As the bell chimes on the final day of the academic year, students blissfully return home in eager anticipation of summer days spent watching TV or playing outside with their friends, or those late summer nights completely devoid of homework and responsibility.

Summer vacation is indeed the time of year all students look forward to, but for parents, it’s decision time. Unlike their children, parents don’t always have the luxury of a full 2-3-month holiday, and need to decide on how they feel their kids’ time can be best occupied. Parents are often faced with a dilemma; whether day camp or sleepaway camp may better suit their child.

Though both day camps and sleepaway camps can offer any child an exhilarating and fun-filled experience, it’s important to highlight the various differences between the two. In general, day camps tend to be the more common option for young families. Parents can feel secure in the idea that they will be able to see their children every day and be able to follow up on their experiences right away. Day camps allow children to spend the day learning new things and making new friends all the while coming home and spending evenings and weekends with their families and old friends.

Attending day camp also allows children to maintain many of the same routines they followed throughout the school year due to their similar hours. This allows for a much smoother transition once the school year is over, and a smooth transition once again when the school year is set to restart.Due to the popularity of day camps, parents can pick and choose from a wide variety of options, which include, but are not limited to, general multidisciplinary camps, sports camps, languages camps, arts/music camps, science/robotics camps and much more.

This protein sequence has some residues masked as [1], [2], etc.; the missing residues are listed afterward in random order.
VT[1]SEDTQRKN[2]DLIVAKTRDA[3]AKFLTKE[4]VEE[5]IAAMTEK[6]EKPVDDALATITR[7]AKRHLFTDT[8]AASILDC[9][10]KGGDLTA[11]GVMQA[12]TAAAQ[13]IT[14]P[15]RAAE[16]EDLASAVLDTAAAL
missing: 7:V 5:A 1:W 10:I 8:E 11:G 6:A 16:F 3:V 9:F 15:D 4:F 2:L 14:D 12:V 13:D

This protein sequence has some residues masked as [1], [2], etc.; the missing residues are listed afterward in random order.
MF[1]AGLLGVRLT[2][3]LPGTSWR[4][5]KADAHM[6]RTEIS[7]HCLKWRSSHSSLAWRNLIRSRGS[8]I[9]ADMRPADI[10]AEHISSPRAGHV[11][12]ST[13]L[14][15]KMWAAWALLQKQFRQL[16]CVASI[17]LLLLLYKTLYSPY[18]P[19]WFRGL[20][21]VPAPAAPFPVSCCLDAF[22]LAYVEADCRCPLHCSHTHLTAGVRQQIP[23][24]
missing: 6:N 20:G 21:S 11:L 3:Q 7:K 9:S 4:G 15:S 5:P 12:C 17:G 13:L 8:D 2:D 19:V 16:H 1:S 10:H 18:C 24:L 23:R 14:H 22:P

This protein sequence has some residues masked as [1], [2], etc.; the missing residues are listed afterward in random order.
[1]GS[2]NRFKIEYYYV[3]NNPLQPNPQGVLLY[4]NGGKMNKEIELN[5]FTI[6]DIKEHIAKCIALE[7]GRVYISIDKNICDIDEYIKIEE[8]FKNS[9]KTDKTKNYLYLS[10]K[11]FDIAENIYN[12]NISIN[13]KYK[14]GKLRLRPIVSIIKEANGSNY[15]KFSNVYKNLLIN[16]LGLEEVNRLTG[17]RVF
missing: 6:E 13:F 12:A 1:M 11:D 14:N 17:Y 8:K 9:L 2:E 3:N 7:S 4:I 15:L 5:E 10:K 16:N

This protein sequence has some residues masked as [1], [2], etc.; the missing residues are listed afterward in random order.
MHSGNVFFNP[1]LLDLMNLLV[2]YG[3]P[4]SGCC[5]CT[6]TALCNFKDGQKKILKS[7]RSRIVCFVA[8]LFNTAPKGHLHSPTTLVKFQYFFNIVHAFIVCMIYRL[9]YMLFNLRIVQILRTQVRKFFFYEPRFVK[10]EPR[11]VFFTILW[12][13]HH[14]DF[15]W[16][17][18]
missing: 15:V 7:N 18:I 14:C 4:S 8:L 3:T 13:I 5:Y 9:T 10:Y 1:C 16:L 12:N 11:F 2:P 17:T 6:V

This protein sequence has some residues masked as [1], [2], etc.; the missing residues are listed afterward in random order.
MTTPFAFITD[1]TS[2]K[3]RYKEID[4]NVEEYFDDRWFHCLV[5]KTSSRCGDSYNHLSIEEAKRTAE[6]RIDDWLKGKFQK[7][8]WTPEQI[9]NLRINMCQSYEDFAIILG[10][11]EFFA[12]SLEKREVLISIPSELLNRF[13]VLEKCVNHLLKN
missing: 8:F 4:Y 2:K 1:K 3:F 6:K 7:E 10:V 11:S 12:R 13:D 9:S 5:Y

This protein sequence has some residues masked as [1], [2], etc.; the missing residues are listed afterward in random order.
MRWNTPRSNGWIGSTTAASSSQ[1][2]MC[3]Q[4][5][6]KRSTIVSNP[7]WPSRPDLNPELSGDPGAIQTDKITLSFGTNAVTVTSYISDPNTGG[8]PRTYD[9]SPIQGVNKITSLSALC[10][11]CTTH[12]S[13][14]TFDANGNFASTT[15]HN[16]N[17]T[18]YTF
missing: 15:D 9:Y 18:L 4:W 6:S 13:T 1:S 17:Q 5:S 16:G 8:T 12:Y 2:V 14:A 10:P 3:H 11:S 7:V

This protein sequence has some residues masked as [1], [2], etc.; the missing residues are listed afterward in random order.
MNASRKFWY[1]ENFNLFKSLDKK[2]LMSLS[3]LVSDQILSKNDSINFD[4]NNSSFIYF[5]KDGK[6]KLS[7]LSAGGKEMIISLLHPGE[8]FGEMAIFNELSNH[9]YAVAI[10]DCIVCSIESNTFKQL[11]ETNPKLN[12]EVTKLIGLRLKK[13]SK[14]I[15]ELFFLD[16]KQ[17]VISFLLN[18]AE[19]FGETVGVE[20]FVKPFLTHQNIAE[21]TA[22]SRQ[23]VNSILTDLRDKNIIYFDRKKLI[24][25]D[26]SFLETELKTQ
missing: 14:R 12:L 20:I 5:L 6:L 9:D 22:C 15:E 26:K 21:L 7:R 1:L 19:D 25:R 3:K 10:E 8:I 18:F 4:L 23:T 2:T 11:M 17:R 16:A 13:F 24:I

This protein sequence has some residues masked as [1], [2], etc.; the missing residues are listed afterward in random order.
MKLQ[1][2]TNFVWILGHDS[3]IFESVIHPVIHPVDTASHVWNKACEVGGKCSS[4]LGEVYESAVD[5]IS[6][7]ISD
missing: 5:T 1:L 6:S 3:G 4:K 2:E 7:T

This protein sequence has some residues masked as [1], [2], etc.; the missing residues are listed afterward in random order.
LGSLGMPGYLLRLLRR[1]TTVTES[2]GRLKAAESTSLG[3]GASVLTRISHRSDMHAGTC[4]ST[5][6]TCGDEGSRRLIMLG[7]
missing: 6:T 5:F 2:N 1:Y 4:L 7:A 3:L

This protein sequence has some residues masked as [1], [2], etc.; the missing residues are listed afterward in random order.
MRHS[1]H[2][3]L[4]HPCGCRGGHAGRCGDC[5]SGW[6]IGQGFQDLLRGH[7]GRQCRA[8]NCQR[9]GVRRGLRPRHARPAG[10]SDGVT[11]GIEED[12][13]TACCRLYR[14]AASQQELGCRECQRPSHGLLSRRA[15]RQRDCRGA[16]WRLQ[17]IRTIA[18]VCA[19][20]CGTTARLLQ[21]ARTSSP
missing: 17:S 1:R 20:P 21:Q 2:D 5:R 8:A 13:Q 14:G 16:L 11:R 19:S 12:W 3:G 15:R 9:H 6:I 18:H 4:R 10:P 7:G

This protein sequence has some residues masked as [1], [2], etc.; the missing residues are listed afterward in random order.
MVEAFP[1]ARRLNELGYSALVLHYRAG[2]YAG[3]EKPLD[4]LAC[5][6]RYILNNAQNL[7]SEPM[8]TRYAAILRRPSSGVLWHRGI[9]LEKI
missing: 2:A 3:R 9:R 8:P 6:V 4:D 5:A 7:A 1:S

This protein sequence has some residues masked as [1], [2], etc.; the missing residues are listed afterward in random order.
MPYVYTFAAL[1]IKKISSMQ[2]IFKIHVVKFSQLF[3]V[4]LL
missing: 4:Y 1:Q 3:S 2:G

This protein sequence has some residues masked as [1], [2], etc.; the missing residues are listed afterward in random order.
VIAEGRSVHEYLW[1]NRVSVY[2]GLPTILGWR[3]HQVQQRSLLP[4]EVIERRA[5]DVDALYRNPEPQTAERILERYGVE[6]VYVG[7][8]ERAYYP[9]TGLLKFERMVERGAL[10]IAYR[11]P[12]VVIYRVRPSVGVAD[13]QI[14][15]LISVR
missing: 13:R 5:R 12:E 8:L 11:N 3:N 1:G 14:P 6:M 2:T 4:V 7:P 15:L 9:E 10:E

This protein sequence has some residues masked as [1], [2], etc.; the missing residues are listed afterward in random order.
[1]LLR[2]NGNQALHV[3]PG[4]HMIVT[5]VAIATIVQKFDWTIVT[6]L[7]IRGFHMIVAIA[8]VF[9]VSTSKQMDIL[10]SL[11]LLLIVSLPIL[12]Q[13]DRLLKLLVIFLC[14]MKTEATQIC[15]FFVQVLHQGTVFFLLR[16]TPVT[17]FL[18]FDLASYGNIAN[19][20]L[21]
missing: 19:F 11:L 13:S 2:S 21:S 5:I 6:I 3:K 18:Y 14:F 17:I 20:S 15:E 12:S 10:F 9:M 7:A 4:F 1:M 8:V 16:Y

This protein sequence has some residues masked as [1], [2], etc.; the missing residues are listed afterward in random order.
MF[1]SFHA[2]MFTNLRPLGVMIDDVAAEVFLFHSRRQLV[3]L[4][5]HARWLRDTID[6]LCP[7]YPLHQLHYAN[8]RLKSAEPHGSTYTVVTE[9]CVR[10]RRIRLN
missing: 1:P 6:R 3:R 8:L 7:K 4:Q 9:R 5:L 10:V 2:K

Sleepaway camp, on the other hand, may initially sound like a daunting idea, as parents would have to completely entrust camp monitors to look after their children over an extended period of time. Though certainly daunting at first, Chloé Melançon-Beauséjour, of the Association des camps du Québec, reassures parents that there really isn’t anything to worry about. “For resident camps, I would say the number one reason we hear for hesitation is that both parents and children are not used to spending a week or more apart,” she says. “However, this very rarely proves to be an issue for children once at camp. They are usually too busy to miss home.”

Sleepaway camps allow children and teens to thrive independently of their parents and familiar environments. Many of these camps will bring these children far away from home where they’ll need to interact with other camp-goers, assist with some chores (such as setting or clearing the table) and learn to adapt to life without their parents. According to several sources, children learn a plethora of new skills and lessons at sleepaway camp, such as reconnecting with nature, getting along with others, cooperation, and, above all else, a much greater sense of autonomy coming from the opportunity to flourish independently of their familiar surroundings.

Sleepaway camps usually cost 2-3 times more than day camps due to the greater level of planning and commitment required, however, in the end, both day camps and sleepaway camps have their advantages and disadvantages. As a parent, an important thing to keep in mind is to always talk to your child about their preferences. This process can really help facilitate a parent’s decision and put everyone at ease!